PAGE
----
-The SAT test base price includes the two main sections: Math and Evidence-Based Reading and Writing. There is a fee for adding the optional SAT Essay. For the 2020-2021 school year, the SAT costs $52.00 and the SAT with Essay costs $68.00. Starting in 2021-2022 school year, the SAT Essay will no longer be offered, except when given as part of a state's accountability assessment program.

-Other SAT fees come into play if you sign up during the late registration period, sign up by phone, change an existing registration, or if you’re admitted to an administration via the waitlist. Regional fees apply to students taking the SAT outside of the United States.

-Every SAT registration includes free score reports to four schools. There are fees for additional score reports or opting in for further services such as rush ordering or score verification. Don’t forget to use those free score sends, because they do expire! You have until nine days after the test to use them.

How Much Does the SAT Cost with Fee Waivers?

-The College Board is a nonprofit organization, and we strive for equality, believing that all students should have access to a successful college experience that they can afford.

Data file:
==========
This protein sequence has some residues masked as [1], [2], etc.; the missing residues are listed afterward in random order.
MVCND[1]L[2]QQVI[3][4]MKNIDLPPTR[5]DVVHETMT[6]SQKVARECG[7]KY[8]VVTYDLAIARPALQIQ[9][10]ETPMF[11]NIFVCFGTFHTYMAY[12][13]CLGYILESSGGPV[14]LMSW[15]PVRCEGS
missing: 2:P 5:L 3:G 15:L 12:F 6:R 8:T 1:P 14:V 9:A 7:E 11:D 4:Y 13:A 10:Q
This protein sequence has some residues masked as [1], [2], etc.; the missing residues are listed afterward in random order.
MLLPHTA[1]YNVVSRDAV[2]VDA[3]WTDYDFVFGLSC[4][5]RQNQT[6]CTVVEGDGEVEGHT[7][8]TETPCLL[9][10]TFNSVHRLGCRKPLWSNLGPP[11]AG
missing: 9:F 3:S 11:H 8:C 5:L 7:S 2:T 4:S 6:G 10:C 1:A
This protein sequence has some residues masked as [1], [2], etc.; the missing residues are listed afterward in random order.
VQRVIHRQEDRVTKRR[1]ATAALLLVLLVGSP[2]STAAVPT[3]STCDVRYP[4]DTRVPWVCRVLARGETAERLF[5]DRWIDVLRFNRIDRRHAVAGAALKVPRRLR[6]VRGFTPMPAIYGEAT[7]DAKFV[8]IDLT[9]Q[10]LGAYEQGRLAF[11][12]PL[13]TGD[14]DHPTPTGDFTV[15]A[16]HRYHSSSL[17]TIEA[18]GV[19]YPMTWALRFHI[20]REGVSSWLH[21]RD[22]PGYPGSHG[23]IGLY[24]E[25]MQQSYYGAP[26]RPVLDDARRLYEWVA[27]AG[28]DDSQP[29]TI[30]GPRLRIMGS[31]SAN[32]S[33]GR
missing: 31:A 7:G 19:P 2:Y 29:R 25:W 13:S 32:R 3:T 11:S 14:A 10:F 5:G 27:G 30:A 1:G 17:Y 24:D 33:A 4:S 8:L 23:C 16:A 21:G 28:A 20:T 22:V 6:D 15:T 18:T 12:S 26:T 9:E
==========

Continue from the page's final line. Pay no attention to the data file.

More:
-Because SAT testing costs may be a barrier, we offer a fee waiver program to low-income students. Our program waives fees for tests and some additional services.

How Do I Get a Fee Waiver?

-You can get a fee waiver by consulting with your school counselor. The waiver can cover the testing fee, additional score reports, and more. In some cases, the fee waiver can even extend to college application costs.

-A few different factors determine your eligibility for an SAT fee waiver, such as your household size and income, as well as things like whether you’re in foster care or are qualified for the free and reduced-price lunch program at your school.

-If you think you might qualify for the fee waiver, talk to your school counselor. They’ll give you a code to use when you sign up for the SAT.

What Does a Fee Waiver Cover?

-SAT Fee Waivers cover a variety of costs completely and reduce some others. Let’s take a detailed look.